Using horizontal airflow (HAF) can also reduce condensation. HAF fans keep the air moving in the greenhouse, helping to minimize temperature differentials and cold spots where condensation occurs. Air that is moving is continually mixed. The mixed air along the surface does not cool below the dew point so does not condense on plant surfaces.
Managing Plant Growth (adapted from NC State University)
Greenhouse tomatoes tend to cycle between being overly vegetative (too much plant growth and too little fruiting) early in the season and being overly generative (too little plant growth and excessive fruit load) later in the season. The greenhouse environment can be manipulated to try to balance plant growth. A well-balanced plant has a stem about 3/8" (1 cm) thick at a point 6 inches below the growing point. It has dark green leaves, and large, closely spaced, readily-setting flower clusters.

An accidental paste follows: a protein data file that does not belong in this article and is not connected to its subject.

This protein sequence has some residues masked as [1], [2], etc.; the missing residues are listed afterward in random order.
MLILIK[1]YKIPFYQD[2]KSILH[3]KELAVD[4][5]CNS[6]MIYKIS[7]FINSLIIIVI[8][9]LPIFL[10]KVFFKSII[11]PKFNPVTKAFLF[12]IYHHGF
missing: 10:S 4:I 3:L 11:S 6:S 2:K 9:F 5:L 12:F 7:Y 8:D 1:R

Low light and low transpiration tend to promote vegetative growth. In an overly vegetative plant, stems are thicker and fruit set is low. Flowers appear far down from the top of the plants, open slowly and incompletely and are pale yellow. The uppermost leaves are flat, soft, long; light-colored, and may have a somewhat mottled appearance. The cluster stem is thin and long. Fruit will be slow to develop, few in number, and may be misshapen.
To steer the plant to a more generative growth pattern the difference between day and night temperatures can be increased by up to 9°F and temperatures reduced more quickly in the early evening when going from day to night set-points. Greenhouse temperatures should be raised, the relative humidity should be lowered and ventilation should be increased. Increasing transpiration reduces turgor pressure and inclines the plant to generative, rather than vegetative growth. CO2 enrichment also encourages generative growth.